Breathable Foods, Inc. 3/5/12
Mr. Thomas Hadfield, CEO
Breathable Foods, Inc.
300 Tech Square, Suite 301
Cambridge, MA 02139
Dear Mr. Hadfield:
On March 5, 2012, the Food and Drug Administration reviewed http://www.aeroshots.com1 in February 2012 and has determined that the product AeroShot is misbranded. FDA also has safety questions about the product. Labeling
Below are excerpts from the letter:
“AeroShots is misbranded. On the one hand, you indicate that AeroShot is intended for inhalation. For instance, the product label prominently features the claim “BREATHABLE ENERGY Anytime, Anyplace,” as well as the instruction, “Puff in.”
In addition, your website includes headlines that describe your product as “inhalable caffeine” and tout the invention of a “caffeine inhaler.” Your website also describes the product as “airborne energy” that “delivers a unique blend of 100 mg of caffeine and B vitamins in about 4-6 puffs.”
Despite these suggestions that your product is intended for inhalation, you indicate in other statements that the product is intended for ingestion. For instance, your label characterizes AeroShot as a dietary supplement, and your website describes the product as “ingestible food” and instructs users to swallow the product. Your website further states that “Breathable Foods is revolutionizing the delivery of nutrients to the mouth for ingestion . . .” and that “AeroShot provides a safe shot of caffeine and B vitamins for ingestion.”
By definition, dietary supplements must be intended for ingestion. A product intended for inhalation is not a dietary supplement.
“In addition to the misbranding violations described above, we have safety questions about possible effects of your product. As summarized above, your labeling suggests in several places that AeroShot should be inhaled. Because of those suggestions, consumers may attempt to inhale your product, causing it to enter the lungs. FDA is concerned about the safety of any such use because caffeine is not typically inhaled through the lungs, and the safety of such use has not been well studied. Your website addresses this issue in part by stating that “[d]ecades of research have shown that particles above 10 microns in size, if inhaled, fall out in the mouth and do not penetrate the respiratory tract,” and also that “[o]ur powders are of a median size much larger than 10 microns.” Please provide us with references to the research you cite so that we can evaluate that research. Please also submit the evidence you relied on in stating that the median size of your powders is “much larger than 10 microns.””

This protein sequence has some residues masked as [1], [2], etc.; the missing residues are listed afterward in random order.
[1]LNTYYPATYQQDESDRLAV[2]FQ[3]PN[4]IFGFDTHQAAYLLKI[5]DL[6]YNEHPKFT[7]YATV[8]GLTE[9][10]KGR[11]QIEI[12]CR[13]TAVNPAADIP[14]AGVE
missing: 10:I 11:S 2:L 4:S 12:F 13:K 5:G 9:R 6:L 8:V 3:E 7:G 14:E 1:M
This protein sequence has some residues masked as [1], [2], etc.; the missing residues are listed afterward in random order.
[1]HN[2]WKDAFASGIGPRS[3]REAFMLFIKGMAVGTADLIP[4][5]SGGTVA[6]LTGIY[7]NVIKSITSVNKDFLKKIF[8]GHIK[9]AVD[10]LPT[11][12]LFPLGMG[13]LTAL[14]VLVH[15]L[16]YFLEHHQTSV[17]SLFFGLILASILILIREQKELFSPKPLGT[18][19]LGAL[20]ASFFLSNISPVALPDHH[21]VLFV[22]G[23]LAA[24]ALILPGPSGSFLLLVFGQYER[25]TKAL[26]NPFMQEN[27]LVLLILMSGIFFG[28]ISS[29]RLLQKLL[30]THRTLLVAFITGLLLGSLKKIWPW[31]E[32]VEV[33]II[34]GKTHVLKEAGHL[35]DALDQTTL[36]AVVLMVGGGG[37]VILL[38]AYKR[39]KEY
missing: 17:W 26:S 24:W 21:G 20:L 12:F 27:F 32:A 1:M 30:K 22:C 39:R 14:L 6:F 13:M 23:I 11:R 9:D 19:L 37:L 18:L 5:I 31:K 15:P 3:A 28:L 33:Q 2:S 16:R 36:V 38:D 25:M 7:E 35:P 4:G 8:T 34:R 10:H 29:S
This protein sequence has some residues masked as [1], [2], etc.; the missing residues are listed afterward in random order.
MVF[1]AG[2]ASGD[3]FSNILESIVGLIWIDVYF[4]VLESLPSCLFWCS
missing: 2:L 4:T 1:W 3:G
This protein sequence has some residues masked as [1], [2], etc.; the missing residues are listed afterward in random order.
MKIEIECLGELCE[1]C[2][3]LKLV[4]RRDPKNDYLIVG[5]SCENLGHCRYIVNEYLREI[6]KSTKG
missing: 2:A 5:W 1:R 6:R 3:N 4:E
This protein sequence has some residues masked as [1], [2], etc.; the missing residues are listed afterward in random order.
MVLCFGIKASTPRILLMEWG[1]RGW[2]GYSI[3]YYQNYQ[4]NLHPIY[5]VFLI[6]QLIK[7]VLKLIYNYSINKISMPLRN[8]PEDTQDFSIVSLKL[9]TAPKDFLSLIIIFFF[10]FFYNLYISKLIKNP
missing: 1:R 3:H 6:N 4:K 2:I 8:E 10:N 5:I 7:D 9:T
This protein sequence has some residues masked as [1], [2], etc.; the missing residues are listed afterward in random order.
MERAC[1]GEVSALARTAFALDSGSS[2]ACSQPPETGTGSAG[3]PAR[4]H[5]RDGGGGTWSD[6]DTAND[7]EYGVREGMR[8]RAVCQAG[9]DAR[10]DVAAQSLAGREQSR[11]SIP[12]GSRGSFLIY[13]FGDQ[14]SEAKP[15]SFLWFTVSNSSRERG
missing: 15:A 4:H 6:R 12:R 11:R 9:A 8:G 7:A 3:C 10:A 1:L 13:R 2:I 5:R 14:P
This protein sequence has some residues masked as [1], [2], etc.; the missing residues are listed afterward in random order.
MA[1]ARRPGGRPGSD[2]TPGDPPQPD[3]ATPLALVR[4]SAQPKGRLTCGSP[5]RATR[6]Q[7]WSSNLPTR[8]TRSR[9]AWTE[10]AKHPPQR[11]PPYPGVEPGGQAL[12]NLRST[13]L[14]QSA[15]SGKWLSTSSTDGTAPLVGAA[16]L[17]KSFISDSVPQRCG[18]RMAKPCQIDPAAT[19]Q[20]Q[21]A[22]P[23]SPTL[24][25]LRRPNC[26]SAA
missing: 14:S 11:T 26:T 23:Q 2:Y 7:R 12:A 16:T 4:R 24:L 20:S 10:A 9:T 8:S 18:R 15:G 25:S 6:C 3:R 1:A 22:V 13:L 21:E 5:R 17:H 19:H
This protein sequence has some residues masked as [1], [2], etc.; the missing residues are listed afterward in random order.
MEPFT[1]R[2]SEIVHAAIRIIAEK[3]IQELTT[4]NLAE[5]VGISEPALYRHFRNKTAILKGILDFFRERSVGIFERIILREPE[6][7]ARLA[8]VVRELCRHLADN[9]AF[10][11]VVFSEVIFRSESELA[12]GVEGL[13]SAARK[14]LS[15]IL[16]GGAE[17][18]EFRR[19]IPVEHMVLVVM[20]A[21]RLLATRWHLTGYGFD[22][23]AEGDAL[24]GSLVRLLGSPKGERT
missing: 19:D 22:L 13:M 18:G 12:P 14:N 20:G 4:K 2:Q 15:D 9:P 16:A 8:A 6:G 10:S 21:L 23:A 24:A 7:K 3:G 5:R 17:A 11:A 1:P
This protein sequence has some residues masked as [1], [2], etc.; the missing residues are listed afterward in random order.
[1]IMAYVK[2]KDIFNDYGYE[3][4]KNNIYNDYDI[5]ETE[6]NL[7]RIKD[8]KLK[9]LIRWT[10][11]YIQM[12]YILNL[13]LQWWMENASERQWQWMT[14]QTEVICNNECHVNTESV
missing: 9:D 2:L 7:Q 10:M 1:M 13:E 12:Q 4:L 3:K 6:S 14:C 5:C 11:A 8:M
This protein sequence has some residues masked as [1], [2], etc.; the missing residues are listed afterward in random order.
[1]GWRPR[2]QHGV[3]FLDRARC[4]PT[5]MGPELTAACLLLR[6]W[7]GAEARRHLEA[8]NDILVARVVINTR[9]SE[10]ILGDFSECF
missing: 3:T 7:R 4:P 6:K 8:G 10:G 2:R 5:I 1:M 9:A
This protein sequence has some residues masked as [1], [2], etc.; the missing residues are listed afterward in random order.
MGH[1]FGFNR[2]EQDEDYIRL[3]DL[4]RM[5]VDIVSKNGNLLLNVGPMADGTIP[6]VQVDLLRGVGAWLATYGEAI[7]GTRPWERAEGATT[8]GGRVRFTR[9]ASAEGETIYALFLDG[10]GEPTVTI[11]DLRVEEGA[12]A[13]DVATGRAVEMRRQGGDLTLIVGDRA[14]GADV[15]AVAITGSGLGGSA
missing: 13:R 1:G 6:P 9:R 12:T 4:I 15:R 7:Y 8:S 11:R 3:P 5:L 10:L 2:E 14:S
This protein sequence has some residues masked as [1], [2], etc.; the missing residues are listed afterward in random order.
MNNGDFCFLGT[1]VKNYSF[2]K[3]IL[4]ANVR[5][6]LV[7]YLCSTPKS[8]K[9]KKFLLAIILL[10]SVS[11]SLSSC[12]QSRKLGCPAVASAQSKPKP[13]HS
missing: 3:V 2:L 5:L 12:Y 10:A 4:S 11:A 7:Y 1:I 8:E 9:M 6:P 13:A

“Furthermore, although you have issued a statement in which you assert that “AeroShot is not recommended for those under 18 years of age,” some of your labeling indicates otherwise. Your label states that AeroShot is “not intended for people under 12 . . . .” This suggests that the product is suitable for children 12 and over. Please provide us with any safety evidence you have relied upon related to the use of your product by children and adolescents so that we can evaluate that evidence. In addition, in light of your statements that AeroShot is “not intended for people under 12” and is “not recommended for those under 18 years of age,” we question why your website states that your product is designed to be used when “[h]itting the books” and “study[ing] in the library.” These activities are commonly performed by children and adolescents. Indeed, your reference to these activities seems to target this population.”
“Finally, we note that your labeling conveys contradictory messages about the use of your product in combination with alcohol. On the one hand, your website includes a posting of a news interview in which the inventor of your product, David Edwards, states that he is not encouraging the mixing of AeroShot with alcohol. On the other hand, your website includes clips of news videos related to AeroShot, as well as links to news articles related to the product. Several of these news items refer to the use of your product in combination with alcohol or as a “party drug.” Even though these news items express health concerns about taking AeroShot while drinking alcohol, your posting of the news items on the website where you promote and sell AeroShot publicizes such use. “